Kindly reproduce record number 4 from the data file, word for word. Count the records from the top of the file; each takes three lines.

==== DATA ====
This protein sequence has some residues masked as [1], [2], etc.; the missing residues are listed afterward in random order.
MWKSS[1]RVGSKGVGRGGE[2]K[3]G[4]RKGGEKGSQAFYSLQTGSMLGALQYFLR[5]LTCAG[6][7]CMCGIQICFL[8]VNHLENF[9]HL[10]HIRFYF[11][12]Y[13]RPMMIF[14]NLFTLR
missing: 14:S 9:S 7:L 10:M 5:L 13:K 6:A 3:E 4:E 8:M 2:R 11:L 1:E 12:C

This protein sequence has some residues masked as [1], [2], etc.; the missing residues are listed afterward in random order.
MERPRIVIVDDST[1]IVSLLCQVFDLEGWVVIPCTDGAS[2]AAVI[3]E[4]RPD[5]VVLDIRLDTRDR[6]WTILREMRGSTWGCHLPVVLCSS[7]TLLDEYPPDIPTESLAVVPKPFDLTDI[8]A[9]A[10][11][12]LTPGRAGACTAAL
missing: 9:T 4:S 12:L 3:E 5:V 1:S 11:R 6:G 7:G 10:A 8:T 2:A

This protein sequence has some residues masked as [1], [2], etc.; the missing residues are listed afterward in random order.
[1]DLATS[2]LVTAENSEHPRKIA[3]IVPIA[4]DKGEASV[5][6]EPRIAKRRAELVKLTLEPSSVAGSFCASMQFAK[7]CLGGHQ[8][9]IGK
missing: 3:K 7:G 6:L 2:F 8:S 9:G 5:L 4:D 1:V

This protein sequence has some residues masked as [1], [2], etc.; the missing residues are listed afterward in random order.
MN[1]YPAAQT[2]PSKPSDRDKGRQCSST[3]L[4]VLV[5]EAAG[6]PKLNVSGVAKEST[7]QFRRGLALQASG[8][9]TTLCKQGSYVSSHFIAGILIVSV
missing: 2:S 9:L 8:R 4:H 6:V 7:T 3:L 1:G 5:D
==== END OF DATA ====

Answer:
This protein sequence has some residues masked as [1], [2], etc.; the missing residues are listed afterward in random order.
MN[1]YPAAQT[2]PSKPSDRDKGRQCSST[3]L[4]VLV[5]EAAG[6]PKLNVSGVAKEST[7]QFRRGLALQASG[8][9]TTLCKQGSYVSSHFIAGILIVSV
missing: 2:S 9:L 8:R 4:H 6:V 7:T 3:L 1:G 5:D